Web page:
If you want to design and build things, you should consider majoring in mechanical engineering. Mechanical engineering is, more than anything else, the engineering of systems. Systems are interactions of components, power and information. There are incredible mechanical engineering systems in aerospace and automotive hardware, power generation facilities, and manufacturing. Because systems bring together the engineering of mechanics and motion, thermodynamics and fluids, materials and structures and control, mechanical engineering is a broad discipline of design and analysis.
If you are a top performer in the Mechanical Engineering major, graduate school could be your first Air Force assignment, either by winning a prestigious national scholarship (Guggenheim, Hertz, Rhodes, etc.) or through direct departmental sponsorship. The Mechanical Engineering major gives you the flexibility to pursue either a more specialized degree in graduate school or to continue your broad-based study in engineering. Whether you ultimately choose aeronautical engineering, mechanical engineering, astronautical engineering, materials engineering or engineering mechanics, your decision will be an informed one. The Mechanical Engineering degree is accredited by the Engineering Accreditation Commission of ABET, www.abet.org.
With a degree in mechanical engineering you can get an Air Force assignment as an aeronautical engineer, civil engineer, astronautical engineer, mechanical engineer or project engineer. The mechanical engineering degree also satisfies the educational requirements for Air Force Test Pilot, Flight Test Navigator and Flight Test Engineer duties. Additional specialties are Scientific Analyst and Acquisition Project Officer.
The goal of the Department of Engineering Mechanics, which administers the Mechanical Engineering program, is to educate engineers for the military profession. To ensure the success of our graduates, we prepare them to attain program educational objectives two to five year after graduation. These are:
- Recognition as successful Air Force officers through demonstration of their ability to:
- Rapidly acquire required knowledge,
- Lead others effectively,
- Effectively apply ethical and moral standards,
- Improve unit performance by application of organizational skills,
- Make sound decisions based on critical thinking,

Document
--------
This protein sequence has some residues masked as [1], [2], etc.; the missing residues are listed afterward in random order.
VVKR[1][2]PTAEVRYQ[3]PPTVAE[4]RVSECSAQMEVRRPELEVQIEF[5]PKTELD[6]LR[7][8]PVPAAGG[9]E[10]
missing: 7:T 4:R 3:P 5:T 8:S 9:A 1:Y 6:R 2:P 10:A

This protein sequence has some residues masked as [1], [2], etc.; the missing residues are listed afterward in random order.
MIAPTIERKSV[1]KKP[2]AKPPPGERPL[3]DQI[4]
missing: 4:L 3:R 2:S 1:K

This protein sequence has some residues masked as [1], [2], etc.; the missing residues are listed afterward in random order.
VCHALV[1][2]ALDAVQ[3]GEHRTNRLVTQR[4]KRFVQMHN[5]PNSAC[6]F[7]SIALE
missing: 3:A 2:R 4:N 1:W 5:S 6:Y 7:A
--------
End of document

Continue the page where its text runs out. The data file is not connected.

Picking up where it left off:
- Communicate effectively,
- Selection for career training on, or ahead of, schedule, and for a progression of assignments of increasing responsibility,
- A demonstrated ability to solve Air Force technical problems,
- Success in continuing education.
The Program Educational Objectives listed above describe what graduates are expected to attain within a few years of graduation. To support these goals, our program’s curriculum is designed such that, by graduation, our graduates possess certain qualities or outcomes.These student outcomes are:
- An ability to apply knowledge of mathematics, science and engineering
- An ability to design and conduct experiments, as well as to analyze and interpret data
- An ability to design a system, component, or process to meet desired needs within realistic constraints such as economic, environmental, social, political, ethical, health and safety, manufacturability and sustainability
- An ability to lead and function on multidisciplinary teams
- An ability to identify, formulate and solve engineering problems
- An understanding of professional and ethical responsibility
- An ability to communicate effectively both written and orally
- The broad education necessary to understand the impact of engineering solutions in a military, global, economic, environmental and societal context
- A recognition of the need for, and an ability to engage in life-long learning
- A knowledge of contemporary issues
- An ability to use the techniques, skills, and modern engineering tools necessary for engineering practice
Incorporated within these outcomes, mechanical engineering majors must apply principles of engineering, basic science, and mathematics (including multivariate calculus and differential equations) to model, analyze, design, and realize physical systems, components or processes; and work professionally in both thermal and mechanical systems areas. In addition, graduates must demonstrate design competence that includes integration of mechanical engineering topics.
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